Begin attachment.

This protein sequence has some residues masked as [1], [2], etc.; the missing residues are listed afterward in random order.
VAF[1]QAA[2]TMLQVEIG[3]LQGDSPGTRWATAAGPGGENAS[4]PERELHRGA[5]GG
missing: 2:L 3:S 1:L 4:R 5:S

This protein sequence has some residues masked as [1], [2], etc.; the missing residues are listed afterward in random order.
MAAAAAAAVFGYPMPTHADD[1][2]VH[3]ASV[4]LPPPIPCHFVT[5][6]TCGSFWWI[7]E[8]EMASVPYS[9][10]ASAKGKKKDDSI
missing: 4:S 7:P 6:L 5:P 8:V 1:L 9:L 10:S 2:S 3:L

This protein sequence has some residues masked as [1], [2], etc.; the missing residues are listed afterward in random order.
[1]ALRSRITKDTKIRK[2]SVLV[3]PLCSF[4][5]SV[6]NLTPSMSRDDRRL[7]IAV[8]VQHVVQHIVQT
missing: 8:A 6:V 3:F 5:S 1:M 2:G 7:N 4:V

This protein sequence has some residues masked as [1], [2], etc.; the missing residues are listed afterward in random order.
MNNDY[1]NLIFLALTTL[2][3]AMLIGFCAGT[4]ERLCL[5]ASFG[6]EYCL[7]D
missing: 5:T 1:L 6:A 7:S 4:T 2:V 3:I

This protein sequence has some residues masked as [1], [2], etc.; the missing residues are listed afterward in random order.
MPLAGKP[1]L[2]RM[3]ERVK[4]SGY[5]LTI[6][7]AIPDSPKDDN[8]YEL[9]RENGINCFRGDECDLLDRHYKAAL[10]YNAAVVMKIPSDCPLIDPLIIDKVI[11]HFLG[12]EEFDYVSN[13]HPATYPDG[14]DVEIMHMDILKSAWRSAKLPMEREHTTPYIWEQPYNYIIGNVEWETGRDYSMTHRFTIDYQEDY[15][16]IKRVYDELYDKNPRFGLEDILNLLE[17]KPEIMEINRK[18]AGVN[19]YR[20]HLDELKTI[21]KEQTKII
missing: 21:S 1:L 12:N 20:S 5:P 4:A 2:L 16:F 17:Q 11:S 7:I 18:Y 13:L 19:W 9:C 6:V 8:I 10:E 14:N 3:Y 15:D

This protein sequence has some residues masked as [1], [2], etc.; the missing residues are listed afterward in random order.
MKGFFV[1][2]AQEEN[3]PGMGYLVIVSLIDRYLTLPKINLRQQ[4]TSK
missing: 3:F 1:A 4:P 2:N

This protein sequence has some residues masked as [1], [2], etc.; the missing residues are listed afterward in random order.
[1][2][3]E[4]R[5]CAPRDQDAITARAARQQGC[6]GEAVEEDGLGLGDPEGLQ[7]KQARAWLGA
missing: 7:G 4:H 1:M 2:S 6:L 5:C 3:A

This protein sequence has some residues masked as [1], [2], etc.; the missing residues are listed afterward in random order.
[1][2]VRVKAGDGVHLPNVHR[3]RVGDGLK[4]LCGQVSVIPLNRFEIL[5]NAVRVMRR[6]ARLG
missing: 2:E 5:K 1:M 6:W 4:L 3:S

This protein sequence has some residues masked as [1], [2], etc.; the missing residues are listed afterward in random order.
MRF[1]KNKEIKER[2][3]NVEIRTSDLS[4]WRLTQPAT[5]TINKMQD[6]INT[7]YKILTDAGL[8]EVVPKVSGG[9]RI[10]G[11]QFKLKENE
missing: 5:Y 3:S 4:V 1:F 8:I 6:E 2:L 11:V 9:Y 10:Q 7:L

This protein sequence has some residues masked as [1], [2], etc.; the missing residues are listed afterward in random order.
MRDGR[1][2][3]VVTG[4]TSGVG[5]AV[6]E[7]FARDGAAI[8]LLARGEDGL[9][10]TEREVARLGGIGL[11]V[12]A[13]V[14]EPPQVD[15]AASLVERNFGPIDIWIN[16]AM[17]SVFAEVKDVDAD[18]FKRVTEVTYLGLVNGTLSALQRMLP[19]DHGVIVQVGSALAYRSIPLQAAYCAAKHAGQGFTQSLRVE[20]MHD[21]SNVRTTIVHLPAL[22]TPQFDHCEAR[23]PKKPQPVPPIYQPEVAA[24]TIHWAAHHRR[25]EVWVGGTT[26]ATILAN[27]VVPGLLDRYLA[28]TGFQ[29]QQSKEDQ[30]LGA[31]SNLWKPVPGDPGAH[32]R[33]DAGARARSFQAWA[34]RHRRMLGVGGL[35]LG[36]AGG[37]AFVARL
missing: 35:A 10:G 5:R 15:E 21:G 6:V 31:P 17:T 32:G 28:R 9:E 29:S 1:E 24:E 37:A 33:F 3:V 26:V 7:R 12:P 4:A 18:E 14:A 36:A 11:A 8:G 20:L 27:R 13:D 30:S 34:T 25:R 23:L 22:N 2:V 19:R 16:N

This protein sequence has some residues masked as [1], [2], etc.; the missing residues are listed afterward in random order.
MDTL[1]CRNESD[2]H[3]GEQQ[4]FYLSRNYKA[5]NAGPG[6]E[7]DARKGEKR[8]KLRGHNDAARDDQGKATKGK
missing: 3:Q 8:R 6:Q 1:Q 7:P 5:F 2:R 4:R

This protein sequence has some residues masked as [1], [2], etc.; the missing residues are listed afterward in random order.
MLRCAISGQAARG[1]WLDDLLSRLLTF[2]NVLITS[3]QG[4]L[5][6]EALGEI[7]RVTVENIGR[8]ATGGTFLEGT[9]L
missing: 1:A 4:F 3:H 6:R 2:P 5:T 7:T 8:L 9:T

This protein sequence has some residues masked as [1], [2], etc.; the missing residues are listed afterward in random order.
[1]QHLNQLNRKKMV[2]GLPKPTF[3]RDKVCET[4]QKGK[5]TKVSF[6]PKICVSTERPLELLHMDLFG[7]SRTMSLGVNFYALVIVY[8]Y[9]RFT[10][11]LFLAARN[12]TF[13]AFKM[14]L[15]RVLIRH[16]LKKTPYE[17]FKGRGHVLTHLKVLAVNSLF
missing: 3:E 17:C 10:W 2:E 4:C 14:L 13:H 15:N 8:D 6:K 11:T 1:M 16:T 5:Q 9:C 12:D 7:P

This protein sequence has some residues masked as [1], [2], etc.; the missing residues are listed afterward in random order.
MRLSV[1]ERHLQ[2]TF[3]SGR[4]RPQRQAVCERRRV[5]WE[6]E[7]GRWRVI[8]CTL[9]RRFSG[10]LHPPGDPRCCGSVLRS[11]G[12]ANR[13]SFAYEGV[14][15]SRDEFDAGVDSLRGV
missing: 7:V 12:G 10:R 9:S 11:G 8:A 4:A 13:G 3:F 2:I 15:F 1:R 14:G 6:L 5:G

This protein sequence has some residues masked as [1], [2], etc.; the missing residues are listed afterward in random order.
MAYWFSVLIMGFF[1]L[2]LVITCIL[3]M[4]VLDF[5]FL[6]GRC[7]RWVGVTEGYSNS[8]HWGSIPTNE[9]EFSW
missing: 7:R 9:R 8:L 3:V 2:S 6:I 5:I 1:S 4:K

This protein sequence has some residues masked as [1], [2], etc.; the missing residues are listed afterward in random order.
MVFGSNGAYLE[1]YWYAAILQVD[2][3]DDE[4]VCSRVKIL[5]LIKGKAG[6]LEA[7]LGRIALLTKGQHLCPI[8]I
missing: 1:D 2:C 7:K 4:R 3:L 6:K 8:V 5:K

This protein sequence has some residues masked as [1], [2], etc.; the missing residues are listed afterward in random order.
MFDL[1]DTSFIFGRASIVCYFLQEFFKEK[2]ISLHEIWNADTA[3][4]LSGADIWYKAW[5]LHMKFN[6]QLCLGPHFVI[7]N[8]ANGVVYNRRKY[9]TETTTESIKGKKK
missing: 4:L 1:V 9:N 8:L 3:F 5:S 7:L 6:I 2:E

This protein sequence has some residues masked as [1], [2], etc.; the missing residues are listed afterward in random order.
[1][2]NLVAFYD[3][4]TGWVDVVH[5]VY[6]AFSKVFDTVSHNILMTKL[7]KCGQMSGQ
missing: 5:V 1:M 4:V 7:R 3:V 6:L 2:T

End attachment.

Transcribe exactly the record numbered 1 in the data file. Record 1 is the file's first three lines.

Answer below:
This protein sequence has some residues masked as [1], [2], etc.; the missing residues are listed afterward in random order.
VAF[1]QAA[2]TMLQVEIG[3]LQGDSPGTRWATAAGPGGENAS[4]PERELHRGA[5]GG
missing: 2:L 3:S 1:L 4:R 5:S